Today, education doesn’t stop after students graduate; many continue learning throughout their life. And in addition to adult learning courses at colleges and universities, a lot of courses are now offered online – ranging from MOOCs (“massive open online course”) to many apps. At the Global Education & Skills Forum in March, two of the 10 finalists were lifelong learning startups. Here are four of the most promising EdTech startups around.
Don’t have time to read a book a day? German startup Blinkist, co-founded in 2012 by CEO Holger Seim, is a platform with more than 2,500 non-fiction books summarised in 15 minute audio and text digests known as ‘blinks.’ The summaries, which are created by an editorial team, list the main ideas in the title. With more than 10 million users worldwide, the company has raised $34.8 million (£28m) in funding.
Founded in Prague by developers Anna Danilec and Radoslaw Fabisiak in 2018, this e-learning platform offers programming courses – around blockchain, cryptocurrency, machine learning and web development. The introductory Blockchain course is offered for free, and for many beginner courses users don’t need to have any prior programming experience.
Fabíola da Rocha Borba set up Brazilian startup Signa in 2016 as a “Netflix of sign language courses.” It’s a platform that offers online courses to help people hard of hearing prepare for job interviews and succeed professionally, as many deaf people have trouble reading fluently. Signa’s courses are in sign language. Currently, the training courses are aimed at users in Brazil, but da Rocha Borba plans to expand to North America soon.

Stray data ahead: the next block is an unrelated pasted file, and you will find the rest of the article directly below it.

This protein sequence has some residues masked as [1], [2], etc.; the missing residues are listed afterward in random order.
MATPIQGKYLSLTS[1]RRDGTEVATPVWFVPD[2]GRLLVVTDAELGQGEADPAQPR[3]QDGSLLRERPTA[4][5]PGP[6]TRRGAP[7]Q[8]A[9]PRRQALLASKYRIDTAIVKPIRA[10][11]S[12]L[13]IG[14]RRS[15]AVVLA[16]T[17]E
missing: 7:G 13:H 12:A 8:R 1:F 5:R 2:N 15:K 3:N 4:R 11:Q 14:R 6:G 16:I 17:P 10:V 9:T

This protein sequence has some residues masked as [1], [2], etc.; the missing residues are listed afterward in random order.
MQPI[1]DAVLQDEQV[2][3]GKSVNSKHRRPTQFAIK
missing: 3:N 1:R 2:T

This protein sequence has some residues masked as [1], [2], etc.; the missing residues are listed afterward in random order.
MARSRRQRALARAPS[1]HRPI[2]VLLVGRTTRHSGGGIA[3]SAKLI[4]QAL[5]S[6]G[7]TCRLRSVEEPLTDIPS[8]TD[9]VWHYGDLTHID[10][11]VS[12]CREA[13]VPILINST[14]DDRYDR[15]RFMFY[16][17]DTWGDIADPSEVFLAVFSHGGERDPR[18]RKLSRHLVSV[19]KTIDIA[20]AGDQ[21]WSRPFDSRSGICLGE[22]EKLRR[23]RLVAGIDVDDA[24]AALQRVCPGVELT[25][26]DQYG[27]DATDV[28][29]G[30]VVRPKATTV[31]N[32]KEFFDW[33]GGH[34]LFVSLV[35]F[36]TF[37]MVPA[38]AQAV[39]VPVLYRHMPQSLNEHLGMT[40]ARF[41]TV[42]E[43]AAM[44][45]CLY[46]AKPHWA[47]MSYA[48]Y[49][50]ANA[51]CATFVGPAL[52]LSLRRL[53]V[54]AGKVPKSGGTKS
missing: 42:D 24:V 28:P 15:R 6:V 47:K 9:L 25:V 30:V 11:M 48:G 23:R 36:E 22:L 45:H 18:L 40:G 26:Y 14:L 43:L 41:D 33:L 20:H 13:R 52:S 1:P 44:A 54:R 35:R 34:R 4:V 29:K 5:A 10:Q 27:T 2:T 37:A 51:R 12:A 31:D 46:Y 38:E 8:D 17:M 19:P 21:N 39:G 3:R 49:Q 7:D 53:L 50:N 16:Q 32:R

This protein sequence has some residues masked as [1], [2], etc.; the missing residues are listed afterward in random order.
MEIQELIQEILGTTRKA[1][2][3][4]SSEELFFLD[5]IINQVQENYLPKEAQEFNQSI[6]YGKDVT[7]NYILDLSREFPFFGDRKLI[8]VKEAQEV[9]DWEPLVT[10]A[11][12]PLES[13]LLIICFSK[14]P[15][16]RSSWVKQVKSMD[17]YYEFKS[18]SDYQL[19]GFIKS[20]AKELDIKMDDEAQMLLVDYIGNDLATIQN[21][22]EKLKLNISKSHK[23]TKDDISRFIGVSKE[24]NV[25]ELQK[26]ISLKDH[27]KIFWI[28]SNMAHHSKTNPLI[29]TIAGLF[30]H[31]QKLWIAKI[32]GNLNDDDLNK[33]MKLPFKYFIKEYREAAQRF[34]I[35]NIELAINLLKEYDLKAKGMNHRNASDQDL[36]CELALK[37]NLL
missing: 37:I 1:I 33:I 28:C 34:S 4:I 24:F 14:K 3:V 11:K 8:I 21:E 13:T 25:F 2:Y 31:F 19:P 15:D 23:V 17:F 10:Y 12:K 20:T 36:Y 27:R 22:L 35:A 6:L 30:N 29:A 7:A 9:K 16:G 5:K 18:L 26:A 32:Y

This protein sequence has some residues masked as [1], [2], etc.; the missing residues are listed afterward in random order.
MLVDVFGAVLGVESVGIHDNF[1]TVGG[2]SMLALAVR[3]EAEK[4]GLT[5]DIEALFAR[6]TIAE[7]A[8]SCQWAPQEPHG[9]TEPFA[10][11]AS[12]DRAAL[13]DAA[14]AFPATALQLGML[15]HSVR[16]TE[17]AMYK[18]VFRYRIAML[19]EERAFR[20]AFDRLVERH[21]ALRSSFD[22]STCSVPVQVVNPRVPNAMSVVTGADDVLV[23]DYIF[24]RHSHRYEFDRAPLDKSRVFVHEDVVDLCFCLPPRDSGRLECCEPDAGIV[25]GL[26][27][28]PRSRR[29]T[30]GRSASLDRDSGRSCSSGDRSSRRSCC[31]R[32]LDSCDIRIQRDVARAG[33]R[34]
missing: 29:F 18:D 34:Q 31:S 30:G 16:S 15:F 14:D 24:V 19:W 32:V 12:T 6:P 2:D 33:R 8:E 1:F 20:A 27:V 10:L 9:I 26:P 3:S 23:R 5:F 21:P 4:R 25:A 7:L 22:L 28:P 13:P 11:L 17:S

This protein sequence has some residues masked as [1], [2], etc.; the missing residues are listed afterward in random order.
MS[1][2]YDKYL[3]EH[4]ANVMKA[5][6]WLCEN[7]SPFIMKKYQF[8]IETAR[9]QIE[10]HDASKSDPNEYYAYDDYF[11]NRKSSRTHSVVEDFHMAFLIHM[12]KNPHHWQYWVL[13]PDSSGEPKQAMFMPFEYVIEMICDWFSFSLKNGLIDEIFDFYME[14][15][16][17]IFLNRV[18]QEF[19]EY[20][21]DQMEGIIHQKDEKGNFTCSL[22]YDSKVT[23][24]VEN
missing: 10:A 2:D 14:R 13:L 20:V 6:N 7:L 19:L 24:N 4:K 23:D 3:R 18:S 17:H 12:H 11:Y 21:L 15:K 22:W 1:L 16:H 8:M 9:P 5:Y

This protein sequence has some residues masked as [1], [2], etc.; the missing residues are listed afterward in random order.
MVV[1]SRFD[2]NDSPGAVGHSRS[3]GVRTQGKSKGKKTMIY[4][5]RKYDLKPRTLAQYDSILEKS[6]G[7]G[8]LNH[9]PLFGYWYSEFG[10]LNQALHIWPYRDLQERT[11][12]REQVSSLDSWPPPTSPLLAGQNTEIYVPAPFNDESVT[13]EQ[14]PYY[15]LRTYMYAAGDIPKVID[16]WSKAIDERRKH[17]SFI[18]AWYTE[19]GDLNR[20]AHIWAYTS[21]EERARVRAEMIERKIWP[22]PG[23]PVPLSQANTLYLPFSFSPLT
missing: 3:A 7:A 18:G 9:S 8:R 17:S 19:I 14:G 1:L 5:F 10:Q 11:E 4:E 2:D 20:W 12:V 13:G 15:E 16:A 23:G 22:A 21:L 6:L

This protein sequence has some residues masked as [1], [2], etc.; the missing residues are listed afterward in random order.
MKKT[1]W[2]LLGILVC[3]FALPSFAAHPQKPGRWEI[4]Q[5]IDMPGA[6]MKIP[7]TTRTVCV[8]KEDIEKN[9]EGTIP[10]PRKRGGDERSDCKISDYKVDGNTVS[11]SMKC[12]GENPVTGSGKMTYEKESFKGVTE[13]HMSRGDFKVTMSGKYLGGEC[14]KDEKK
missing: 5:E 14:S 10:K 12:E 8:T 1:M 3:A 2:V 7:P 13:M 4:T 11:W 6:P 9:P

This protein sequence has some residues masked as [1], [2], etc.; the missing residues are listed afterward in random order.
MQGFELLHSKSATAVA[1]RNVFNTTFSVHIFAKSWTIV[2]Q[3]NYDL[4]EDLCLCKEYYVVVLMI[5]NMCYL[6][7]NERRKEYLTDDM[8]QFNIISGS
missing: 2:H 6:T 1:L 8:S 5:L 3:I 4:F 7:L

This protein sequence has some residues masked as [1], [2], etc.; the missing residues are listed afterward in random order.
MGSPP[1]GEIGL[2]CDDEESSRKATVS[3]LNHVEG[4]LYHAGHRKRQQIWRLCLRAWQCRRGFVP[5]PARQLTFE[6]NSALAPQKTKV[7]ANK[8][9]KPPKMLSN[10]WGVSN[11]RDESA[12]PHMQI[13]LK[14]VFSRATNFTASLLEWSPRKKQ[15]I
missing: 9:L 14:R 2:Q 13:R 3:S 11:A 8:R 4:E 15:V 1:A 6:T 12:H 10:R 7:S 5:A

Founded in 2018 by Monique Baars and Hannes Leskelä, this startup seeks to help people around the world become financially literate, especially if they live in developing countries. Its AI-powered chatbot educates users about making informed financial decisions. “We are preparing for pan-African expansion to South Africa, Kenya and Nigeria, and are exploring opportunities in India, Latin America and South East Asia,” says Baars.
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read more at https://www.wired.co.uk/ by Katia Moskvitch